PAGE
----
While most of the focus on Gov. Robert Bentley's budget proposals to the Alabama Legislature has been on tax increases, Bentley also is proposing that the Legislature "unearmark" some tax revenues that previously have been set aside for a specific purpose.
If Bentley's proposals were to pass -- and it's very unlikely that all of them will -- they would unearmark about $180 million in revenues from a variety of taxes while raising about $541 million for the troubled General Fund budget.
That would hardly put a dent in the percentage of its tax revenues that Alabama earmarks. But it is still significant, because it would reverse a trend that started decades ago toward Alabama earmarking an ever growing portion of its tax revenue for specific purposes.
That trend has brought Alabama to the point that 91 percent -- more than nine out of every 10 dollars the state collects in taxes -- goes for a specific purpose. That is by far the highest percentage of earmarking in the nation.
When I asked state Finance Director Bill Newton recently if Alabama would remain the state with the highest percentage of its revenues earmarked if the governor's proposals pass, he said, "It's a certainty."
"This is not a major adjustment," Newton said. "Ninety-one percent of the state's revenue comes into the state treasury earmarked -- 9 percent is not. The governor's proposal changes that by 1 percent."
According to a report in 2013 by the Public Affairs Research Council of Alabama, the average state earmarks just 24 percent of its revenues. Michigan, the next closest state to Alabama, earmarks just 63 percent. About 45 states earmark less than half of their revenues.
Before going deeper into this issue, perhaps a primer on just what constitutes earmarking is in order.
First, what it is not. Readers may have run across the term "earmarks" to describe money that members of the U.S. Congress set aside in appropriation bills for pet projects, usually back in their home districts. In other words, "earmarks" in that sense at the congressional level is virtually synonymous with "pork."
But "earmarking" has a completely different, and much less negative, meaning when it comes to state budgeting. It simply means that revenues from certain taxes and fees are tied by law to a certain use.
Sometimes that link is in the state constitution, which in Alabama means that it can be changed only by a vote of the public. An example of constitutional earmarking in Alabama is the state's personal income tax, which is earmarked for salaries for public school teachers.
At other times earmarking is done by the Legislature in a statute, which means the Legislature can undo such earmarking without a public referendum. All of the unearmarking proposed by Bentley is statutory and would not require a public referendum.
Earmarking is not always bad. Sometimes earmarking makes a tax proposal more palatable to the public. For instance, linking the state income tax to teacher salaries might make it more appealing to the public.
Other linkages of revenues just seem to make sense. For instance, many states tie gasoline revenues to highway projects.
"State gas taxes seem to be earmarked most often," Newton said. "It seems a natural fit -- the more cars on the road, the more the roads wear out, the more they have to buy gas -- it's a fit."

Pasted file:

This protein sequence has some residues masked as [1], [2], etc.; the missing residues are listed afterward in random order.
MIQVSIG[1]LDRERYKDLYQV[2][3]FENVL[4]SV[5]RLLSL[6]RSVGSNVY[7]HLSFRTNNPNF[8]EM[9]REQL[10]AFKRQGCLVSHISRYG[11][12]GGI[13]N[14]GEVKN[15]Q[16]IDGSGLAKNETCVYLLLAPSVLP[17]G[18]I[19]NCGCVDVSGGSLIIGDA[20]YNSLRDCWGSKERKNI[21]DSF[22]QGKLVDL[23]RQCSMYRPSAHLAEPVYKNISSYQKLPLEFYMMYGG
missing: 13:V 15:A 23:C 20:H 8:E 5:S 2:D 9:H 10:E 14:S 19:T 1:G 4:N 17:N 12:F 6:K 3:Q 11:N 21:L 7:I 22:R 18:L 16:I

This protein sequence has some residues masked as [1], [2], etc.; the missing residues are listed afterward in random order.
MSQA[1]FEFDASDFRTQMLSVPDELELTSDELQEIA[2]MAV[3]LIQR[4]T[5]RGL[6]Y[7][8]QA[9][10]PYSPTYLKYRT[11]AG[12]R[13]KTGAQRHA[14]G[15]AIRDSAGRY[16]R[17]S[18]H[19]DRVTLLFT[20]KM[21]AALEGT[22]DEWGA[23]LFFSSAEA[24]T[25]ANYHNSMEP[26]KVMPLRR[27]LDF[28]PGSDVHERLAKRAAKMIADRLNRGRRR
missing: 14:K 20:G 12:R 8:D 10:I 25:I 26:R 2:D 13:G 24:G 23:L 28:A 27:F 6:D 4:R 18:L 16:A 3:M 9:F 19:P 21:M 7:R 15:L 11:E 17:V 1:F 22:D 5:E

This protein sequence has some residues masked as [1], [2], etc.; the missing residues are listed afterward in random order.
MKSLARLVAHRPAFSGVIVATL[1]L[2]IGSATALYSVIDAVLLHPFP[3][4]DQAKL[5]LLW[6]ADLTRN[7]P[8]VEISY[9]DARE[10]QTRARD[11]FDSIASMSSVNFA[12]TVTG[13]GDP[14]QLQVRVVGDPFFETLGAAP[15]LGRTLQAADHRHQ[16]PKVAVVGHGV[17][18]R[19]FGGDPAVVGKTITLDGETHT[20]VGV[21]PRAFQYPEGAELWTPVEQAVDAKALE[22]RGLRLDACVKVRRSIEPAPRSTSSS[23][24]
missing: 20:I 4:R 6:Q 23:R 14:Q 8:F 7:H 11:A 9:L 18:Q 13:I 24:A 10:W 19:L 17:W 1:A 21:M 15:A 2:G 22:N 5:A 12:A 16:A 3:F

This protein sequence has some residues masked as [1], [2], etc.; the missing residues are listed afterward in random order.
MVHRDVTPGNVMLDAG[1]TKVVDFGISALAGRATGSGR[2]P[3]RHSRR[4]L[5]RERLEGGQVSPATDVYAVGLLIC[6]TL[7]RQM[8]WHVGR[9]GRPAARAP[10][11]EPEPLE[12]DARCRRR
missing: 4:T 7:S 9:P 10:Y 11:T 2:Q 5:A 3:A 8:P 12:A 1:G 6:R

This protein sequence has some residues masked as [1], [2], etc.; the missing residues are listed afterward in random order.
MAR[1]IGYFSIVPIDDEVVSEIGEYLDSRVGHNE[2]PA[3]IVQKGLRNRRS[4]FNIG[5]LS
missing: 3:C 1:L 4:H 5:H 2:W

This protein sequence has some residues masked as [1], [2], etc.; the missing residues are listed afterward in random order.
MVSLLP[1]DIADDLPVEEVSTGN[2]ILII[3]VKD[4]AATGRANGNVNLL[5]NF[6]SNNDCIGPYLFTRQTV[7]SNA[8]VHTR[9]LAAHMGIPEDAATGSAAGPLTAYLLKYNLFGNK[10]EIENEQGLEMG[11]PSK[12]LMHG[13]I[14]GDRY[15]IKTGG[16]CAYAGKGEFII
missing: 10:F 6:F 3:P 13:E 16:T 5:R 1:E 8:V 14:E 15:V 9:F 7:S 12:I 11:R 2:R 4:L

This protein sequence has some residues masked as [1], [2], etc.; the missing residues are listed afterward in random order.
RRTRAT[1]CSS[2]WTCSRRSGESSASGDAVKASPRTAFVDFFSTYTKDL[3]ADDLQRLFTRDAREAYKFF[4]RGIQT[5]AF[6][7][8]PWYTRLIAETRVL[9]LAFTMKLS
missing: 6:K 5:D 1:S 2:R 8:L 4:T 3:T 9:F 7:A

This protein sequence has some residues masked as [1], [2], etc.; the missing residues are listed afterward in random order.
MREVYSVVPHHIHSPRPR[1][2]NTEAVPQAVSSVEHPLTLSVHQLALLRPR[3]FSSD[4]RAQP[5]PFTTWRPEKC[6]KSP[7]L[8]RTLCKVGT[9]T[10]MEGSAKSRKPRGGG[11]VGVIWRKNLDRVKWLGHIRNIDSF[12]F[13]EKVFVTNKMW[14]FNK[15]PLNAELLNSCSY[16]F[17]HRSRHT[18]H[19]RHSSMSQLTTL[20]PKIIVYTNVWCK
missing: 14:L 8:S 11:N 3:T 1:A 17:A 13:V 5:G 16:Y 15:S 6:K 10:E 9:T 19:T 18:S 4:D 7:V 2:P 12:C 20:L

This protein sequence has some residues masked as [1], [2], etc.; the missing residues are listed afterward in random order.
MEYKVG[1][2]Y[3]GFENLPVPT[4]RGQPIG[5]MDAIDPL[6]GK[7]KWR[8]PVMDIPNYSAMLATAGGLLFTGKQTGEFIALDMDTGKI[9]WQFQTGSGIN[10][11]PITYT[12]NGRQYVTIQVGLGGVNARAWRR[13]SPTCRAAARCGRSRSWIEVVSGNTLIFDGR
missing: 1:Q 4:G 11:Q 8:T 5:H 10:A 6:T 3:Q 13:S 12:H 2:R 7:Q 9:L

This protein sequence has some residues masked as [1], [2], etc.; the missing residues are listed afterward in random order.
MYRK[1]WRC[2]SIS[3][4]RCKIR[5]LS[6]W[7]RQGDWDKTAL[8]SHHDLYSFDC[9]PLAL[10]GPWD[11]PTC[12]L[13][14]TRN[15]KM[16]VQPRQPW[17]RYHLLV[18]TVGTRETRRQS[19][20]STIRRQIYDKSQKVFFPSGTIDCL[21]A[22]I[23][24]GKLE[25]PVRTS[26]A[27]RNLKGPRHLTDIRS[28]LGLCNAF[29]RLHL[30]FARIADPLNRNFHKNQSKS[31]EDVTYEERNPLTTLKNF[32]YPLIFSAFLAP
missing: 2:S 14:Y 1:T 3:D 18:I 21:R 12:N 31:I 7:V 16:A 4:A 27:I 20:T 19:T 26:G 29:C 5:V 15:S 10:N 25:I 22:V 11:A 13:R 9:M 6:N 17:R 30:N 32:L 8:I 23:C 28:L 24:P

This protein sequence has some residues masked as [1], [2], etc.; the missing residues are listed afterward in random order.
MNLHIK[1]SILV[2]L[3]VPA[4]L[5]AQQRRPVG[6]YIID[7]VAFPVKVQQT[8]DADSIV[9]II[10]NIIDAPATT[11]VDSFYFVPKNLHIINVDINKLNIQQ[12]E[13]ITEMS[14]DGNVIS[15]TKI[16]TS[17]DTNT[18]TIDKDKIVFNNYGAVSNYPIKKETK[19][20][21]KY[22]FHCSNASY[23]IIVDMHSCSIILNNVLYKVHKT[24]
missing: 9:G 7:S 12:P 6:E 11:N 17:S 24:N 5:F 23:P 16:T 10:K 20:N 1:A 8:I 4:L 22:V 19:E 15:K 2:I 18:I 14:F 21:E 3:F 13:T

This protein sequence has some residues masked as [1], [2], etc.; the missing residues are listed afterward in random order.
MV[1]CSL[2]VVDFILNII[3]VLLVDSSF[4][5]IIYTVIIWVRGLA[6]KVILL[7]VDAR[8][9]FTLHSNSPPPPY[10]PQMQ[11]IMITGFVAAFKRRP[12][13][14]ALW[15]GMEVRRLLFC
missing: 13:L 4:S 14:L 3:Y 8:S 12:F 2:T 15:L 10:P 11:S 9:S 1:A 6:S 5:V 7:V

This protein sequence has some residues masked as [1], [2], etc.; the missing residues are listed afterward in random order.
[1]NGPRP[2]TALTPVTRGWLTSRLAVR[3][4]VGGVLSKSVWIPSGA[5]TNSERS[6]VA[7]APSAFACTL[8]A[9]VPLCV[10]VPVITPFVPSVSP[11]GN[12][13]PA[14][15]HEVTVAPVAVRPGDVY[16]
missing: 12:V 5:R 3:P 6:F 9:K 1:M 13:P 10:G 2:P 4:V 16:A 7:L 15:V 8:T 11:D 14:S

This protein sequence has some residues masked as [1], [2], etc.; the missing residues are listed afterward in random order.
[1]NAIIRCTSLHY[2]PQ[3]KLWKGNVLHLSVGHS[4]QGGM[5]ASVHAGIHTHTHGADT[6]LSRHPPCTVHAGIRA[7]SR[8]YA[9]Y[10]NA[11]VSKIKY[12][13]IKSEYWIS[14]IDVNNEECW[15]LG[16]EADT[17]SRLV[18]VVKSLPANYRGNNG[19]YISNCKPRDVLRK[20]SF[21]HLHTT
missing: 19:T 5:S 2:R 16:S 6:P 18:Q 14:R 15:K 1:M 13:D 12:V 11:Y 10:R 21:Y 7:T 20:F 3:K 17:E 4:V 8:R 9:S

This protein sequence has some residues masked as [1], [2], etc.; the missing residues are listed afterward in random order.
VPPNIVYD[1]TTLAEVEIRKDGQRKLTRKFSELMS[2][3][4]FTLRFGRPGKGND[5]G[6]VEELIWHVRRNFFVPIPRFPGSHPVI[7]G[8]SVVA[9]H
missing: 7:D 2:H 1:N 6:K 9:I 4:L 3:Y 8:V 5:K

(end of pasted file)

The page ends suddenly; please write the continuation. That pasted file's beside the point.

But there can be a downside to earmarking.
For instance, the need for revenues often change. Governing magazine pointed to Louisiana as an example. There, a trust fund was set up that could be used only for nursing homes. But when the state tried to shift away from institutionalizing many of the elderly and toward increasing home and community care, it was delayed by the earmarking of such a large portion of its revenue.
Earmarking also can, over time, actually hurt a particular purpose. When several states got into the gambling business through lotteries, they earmarked those revenues for public education. But as gambling revenues leveled off or declined in those states over the years, legislators were reluctant to increase spending for public education from other sources. So some observers believe that earmarking gambling taxes for education actually hurt education over time in such states as California.
Even earmarking the gasoline tax for highways may be backfiring. As highway miles driven decrease and fuel efficiencies increase, the revenue for highways in many states is either declining or flat. But the cost of asphalt and concrete and labor are increasing with inflation, leaving many state transportation departments struggling.
In summary, some earmarked taxes make sense. But the more earmarking a state has, the more its elected officials are handcuffed in dealing with shifting budget priorities and fiscal crises.
That's especially true in Alabama, with nine of every 10 budget dollars earmarked.
Let me be perfectly clear: Even if Alabama unearmarked every tax dollar, it still would face a significant budget hole. That's because Alabama has the lowest taxes per capita in the nation, and one of the lowest overall tax rates. That is the crux of the problem. Earmarking only makes the problem harder for public officials to deal with because they lose much of their flexibility.
Bentley's budget proposal just tinkers at the edges of the earmarking issue. But at least it would be a start.
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